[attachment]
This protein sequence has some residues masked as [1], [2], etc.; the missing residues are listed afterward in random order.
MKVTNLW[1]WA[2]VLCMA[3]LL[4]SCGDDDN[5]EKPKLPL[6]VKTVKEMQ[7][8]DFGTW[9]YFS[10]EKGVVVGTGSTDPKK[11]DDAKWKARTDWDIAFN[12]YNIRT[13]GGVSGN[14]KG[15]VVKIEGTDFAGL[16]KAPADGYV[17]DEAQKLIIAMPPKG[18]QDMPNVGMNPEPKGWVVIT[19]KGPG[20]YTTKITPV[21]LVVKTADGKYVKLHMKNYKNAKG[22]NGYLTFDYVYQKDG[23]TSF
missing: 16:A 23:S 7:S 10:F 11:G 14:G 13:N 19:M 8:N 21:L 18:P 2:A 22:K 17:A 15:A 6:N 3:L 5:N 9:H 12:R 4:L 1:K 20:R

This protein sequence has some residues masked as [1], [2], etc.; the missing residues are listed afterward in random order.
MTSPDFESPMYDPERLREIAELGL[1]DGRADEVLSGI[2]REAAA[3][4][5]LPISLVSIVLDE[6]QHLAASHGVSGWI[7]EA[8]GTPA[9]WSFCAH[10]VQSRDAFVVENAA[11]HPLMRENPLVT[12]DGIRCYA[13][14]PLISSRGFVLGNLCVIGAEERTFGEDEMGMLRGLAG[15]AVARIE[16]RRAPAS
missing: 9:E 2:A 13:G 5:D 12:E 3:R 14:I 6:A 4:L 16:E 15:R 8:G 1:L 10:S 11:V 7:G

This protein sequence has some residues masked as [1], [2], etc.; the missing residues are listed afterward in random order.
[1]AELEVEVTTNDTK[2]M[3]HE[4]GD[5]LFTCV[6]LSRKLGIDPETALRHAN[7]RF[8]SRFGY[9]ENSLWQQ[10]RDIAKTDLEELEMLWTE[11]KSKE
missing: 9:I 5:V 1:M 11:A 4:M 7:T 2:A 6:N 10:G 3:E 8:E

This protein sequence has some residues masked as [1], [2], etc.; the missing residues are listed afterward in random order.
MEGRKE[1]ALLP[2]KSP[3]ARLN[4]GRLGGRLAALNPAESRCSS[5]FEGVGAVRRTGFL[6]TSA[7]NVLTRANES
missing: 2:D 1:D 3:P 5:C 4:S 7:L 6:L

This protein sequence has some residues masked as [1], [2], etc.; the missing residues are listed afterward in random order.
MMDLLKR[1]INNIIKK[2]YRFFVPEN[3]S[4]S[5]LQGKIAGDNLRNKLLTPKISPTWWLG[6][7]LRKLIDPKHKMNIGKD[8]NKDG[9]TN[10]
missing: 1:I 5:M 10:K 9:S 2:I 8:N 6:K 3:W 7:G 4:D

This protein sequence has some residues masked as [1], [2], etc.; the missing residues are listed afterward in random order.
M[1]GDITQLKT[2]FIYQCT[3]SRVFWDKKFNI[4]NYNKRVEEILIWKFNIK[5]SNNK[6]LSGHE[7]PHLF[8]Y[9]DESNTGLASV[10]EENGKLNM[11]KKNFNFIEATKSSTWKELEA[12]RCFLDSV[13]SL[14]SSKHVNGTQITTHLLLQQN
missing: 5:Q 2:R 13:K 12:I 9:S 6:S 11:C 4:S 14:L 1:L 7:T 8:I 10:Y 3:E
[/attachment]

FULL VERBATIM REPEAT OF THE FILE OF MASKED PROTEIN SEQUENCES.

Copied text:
This protein sequence has some residues masked as [1], [2], etc.; the missing residues are listed afterward in random order.
MKVTNLW[1]WA[2]VLCMA[3]LL[4]SCGDDDN[5]EKPKLPL[6]VKTVKEMQ[7][8]DFGTW[9]YFS[10]EKGVVVGTGSTDPKK[11]DDAKWKARTDWDIAFN[12]YNIRT[13]GGVSGN[14]KG[15]VVKIEGTDFAGL[16]KAPADGYV[17]DEAQKLIIAMPPKG[18]QDMPNVGMNPEPKGWVVIT[19]KGPG[20]YTTKITPV[21]LVVKTADGKYVKLHMKNYKNAKG[22]NGYLTFDYVYQKDG[23]TSF
missing: 16:A 23:S 7:S 10:F 11:G 14:G 13:N 19:M 8:N 21:L 18:P 2:A 22:K 17:A 15:A 6:N 3:L 5:N 9:H 12:R 4:L 1:K 20:R

This protein sequence has some residues masked as [1], [2], etc.; the missing residues are listed afterward in random order.
MTSPDFESPMYDPERLREIAELGL[1]DGRADEVLSGI[2]REAAA[3][4][5]LPISLVSIVLDE[6]QHLAASHGVSGWI[7]EA[8]GTPA[9]WSFCAH[10]VQSRDAFVVENAA[11]HPLMRENPLVT[12]DGIRCYA[13][14]PLISSRGFVLGNLCVIGAEERTFGEDEMGMLRGLAG[15]AVARIE[16]RRAPAS
missing: 9:E 2:A 13:G 5:D 12:E 3:R 14:I 6:A 4:L 16:E 15:R 8:G 1:L 10:S 11:V 7:G

This protein sequence has some residues masked as [1], [2], etc.; the missing residues are listed afterward in random order.
[1]AELEVEVTTNDTK[2]M[3]HE[4]GD[5]LFTCV[6]LSRKLGIDPETALRHAN[7]RF[8]SRFGY[9]ENSLWQQ[10]RDIAKTDLEELEMLWTE[11]KSKE
missing: 9:I 5:V 1:M 11:A 4:M 7:T 2:A 6:N 10:G 3:E 8:E

This protein sequence has some residues masked as [1], [2], etc.; the missing residues are listed afterward in random order.
MEGRKE[1]ALLP[2]KSP[3]ARLN[4]GRLGGRLAALNPAESRCSS[5]FEGVGAVRRTGFL[6]TSA[7]NVLTRANES
missing: 2:D 1:D 3:P 5:C 4:S 7:L 6:L

This protein sequence has some residues masked as [1], [2], etc.; the missing residues are listed afterward in random order.
MMDLLKR[1]INNIIKK[2]YRFFVPEN[3]S[4]S[5]LQGKIAGDNLRNKLLTPKISPTWWLG[6][7]LRKLIDPKHKMNIGKD[8]NKDG[9]TN[10]
missing: 1:I 5:M 10:K 9:S 2:I 8:N 6:K 3:W 7:G 4:D

This protein sequence has some residues masked as [1], [2], etc.; the missing residues are listed afterward in random order.
M[1]GDITQLKT[2]FIYQCT[3]SRVFWDKKFNI[4]NYNKRVEEILIWKFNIK[5]SNNK[6]LSGHE[7]PHLF[8]Y[9]DESNTGLASV[10]EENGKLNM[11]KKNFNFIEATKSSTWKELEA[12]RCFLDSV[13]SL[14]SSKHVNGTQITTHLLLQQN
missing: 5:Q 2:R 13:K 12:I 9:S 6:S 11:C 4:S 14:L 1:L 7:T 8:I 10:Y 3:E